“Reasonable Care” and Its Importance on NJ Streets

You may be assuming that, in most of the United States, a pedestrian has the right of way. But pedestrians also have an obligation to proceed with “reasonable care,” obey all traffic rules and watch out for their personal safety. Walkers are supposed to step into the road only at crosswalks and intersections.

Drivers too have an obligation to be watchful and ready to put the brakes on when they spot a pedestrian who’s ready to cross the road in front of them.

Top Factors that Increase the Likelihood of Pedestrian Accidents in NJ

These cases can be very complex to pursue, and they depend a lot on the circumstances surrounding events.

But the courts put the expectation on drivers to use a level of care that a reasonable human being would use in that situation. Courts expect drivers to do everything in their power to avoid an accident, even if a pedestrian crosses outside a crosswalk. A driver cannot totally defend himself if the pedestrian was outside a designated area, and the driver might have stopped quickly enough to avoid an accident.

Common Kinds of Injuries Suffered by Pedestrians

When human flesh and bone encounter fast-moving steel, all kinds of injuries can result in spine, neck, shoulder, arm, leg, jaw, and skull fractures, and injuries to soft tissue such as sprains, tears, and lacerations. Perhaps the worst injuries are traumatic brain injury and spinal cord injury, which can result in catastrophic changes in a person’s life.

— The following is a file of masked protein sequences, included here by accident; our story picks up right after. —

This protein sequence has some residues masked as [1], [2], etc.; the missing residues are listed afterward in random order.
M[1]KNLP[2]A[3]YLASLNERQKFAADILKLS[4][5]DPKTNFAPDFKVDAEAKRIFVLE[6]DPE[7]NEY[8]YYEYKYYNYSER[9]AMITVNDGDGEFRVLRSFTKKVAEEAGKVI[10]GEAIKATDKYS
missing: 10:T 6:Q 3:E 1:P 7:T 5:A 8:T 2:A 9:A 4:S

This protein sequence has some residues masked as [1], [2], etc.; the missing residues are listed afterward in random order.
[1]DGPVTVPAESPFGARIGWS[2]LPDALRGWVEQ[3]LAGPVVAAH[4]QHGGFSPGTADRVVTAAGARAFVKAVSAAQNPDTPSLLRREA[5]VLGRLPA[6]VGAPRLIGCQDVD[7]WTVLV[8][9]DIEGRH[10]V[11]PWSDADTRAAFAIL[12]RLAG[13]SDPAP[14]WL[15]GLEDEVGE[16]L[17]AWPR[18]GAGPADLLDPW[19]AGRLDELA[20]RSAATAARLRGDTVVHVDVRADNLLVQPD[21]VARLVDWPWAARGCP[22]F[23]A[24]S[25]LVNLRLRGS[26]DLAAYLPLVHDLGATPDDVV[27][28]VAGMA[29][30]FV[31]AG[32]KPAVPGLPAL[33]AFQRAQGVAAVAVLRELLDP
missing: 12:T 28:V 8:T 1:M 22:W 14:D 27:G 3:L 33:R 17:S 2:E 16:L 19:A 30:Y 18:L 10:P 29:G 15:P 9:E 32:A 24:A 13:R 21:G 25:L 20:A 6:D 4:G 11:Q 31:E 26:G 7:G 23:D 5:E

Pedestrians who are struck in a traffic accident may need surgery and physical therapy and endure a long period of intensive recovery and treatment. This will involve bills for surgeons, hospital stays, and therapists. The costs can pile up rapidly.

Some pedestrians who have a brush with a motor vehicle may believe that they are feeling fine and don’t need medical help. They may not feel the extent of the incident until a day or two later. Experts advise that people find medical care on the same day for their own safety.

Effective Actions to Prevent Pedestrian Accidents

According to the NHTSA, there are 8 safety tips for drivers and for pedestrians:

8 Safety Tips for Drivers

  1. Stay alert and keep an eye out for pedestrians.
  2. Whenever driving in low-light settings, like at night or in poor weather, be especially cautious.
  3. When turning or approaching a crosswalk, slow down and be ready to stop.
  4. Always provide pedestrians crossing the street in crosswalks with the right of way. As you approach, allow other drivers ample time to recognize the pedestrians present by stopping your own vehicle well before the crosswalk.
  5. Never pass stopped automobiles at a crosswalk, since people may be crossing at an angle you can’t see.
  6. Never drive when intoxicated or under the influence of drugs or alcohol.
  7. Comply with the speed limit, when passing people on the street, especially in school zones, and in areas where children may be present.
  8. When backing up, be extremely vigilant and watch for bystanders.

8 Walking Safety Tips